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Year : 2016  |  Volume : 7  |  Issue : 4  |  Page : 124-130

The impact of sickle cell disease severity on school performance in affected Yemeni children

Department of Pediatrics, Faculty of Medicine and Health Sciences, University of Aden, Aden, Yemen

Correspondence Address:
Dr. Abdul-Wahab M Al-Saqladi
Department of Pediatrics, Faculty of Medicine and Health Sciences, University of Aden, P.O. Box 6032, Khormaksar, Aden
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Source of Support: None, Conflict of Interest: None

DOI: 10.4103/1658-5127.198506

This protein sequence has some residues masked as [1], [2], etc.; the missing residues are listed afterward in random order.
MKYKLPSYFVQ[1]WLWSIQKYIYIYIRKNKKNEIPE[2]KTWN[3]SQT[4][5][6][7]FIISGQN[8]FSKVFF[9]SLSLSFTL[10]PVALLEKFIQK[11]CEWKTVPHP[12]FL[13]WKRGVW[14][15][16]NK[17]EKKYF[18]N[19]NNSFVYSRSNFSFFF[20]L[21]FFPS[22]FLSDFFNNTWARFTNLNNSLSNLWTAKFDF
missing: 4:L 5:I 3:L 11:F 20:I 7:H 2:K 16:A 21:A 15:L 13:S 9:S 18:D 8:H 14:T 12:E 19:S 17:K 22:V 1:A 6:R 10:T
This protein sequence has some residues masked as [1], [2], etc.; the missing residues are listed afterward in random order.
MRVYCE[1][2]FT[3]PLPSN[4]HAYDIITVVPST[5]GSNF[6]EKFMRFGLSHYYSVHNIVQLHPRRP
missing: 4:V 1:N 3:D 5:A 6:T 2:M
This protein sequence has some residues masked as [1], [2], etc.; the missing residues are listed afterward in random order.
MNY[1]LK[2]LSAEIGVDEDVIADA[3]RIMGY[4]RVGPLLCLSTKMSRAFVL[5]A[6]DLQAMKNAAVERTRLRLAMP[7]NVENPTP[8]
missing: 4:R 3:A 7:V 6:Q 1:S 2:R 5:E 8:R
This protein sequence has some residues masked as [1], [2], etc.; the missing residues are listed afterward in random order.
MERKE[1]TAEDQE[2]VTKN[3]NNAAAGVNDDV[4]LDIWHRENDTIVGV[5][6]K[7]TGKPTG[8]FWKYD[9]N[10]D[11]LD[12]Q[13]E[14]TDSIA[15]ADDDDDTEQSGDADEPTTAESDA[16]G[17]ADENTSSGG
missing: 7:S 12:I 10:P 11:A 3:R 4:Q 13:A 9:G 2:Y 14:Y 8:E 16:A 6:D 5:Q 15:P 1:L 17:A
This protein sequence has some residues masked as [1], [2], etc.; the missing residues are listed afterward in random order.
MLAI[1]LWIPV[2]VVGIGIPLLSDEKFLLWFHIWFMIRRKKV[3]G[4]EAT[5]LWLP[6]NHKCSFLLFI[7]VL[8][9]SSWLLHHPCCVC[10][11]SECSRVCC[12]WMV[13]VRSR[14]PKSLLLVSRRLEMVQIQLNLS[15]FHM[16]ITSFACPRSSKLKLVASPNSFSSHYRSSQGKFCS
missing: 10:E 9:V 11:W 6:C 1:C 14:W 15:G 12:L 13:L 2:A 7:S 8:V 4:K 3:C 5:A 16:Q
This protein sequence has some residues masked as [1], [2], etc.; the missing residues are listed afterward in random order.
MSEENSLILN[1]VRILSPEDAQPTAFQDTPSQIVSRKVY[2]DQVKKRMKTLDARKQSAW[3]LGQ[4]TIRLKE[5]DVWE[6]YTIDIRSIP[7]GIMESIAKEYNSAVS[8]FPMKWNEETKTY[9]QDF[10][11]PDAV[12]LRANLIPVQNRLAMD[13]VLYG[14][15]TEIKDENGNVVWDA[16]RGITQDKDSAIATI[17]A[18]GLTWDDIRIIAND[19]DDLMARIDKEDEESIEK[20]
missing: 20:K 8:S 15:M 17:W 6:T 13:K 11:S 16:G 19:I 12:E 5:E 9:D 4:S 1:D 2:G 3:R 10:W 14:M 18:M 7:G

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Background: School difficulties are common in patients with sickle cell disease (SCD). The study aimed to assess the relationship between severity of SCD in children and their school absenteeism and achievement. Subjects and Methods: The sample included school-aged children (7–15 years old) with SCD who were enrolled from Hematology Clinic in Al-Sadaqa General Teaching Hospital, Aden, during 2013 through 2014. Data about school absence, academic score achievement, and grade retention were collected. Disease severity was assessed by frequency of clinical events and complications. Differences between groups were assessed by appropriate statistical analysis. Results: Sixty children were included for the study; their mean age was 11.5 ± 2.4 years and 51.7% were of the female sex. The number of days absent from school in a year ranged from 0 to 112 days, with a median (IQR) of 28 (14–45) days. Absence of more than 20 days in the previous academic year was reported in 60% of the children. Grade retention was reported in 45% of the children. Both school absence and grade retention were significantly correlated with age (r = 0.35, P = 0.006 and r = 0.32, P = 0.01, respectively). During the previous academic year, 48.3% of the children reported a below average final academic score. Severity assessment revealed that 65% of the children scored as severe. School absenteeism was significantly associated with disease severity score (r = 0.44, P < 0.001). Children with low academic achievement and those with grade retention had significantly higher disease severity score (all P < 0.05). Conclusion: This study suggests that disease severity has important influences on school attendance and performance. Interventions to modify disease severity and school absence might improve academic performance in the affected children.

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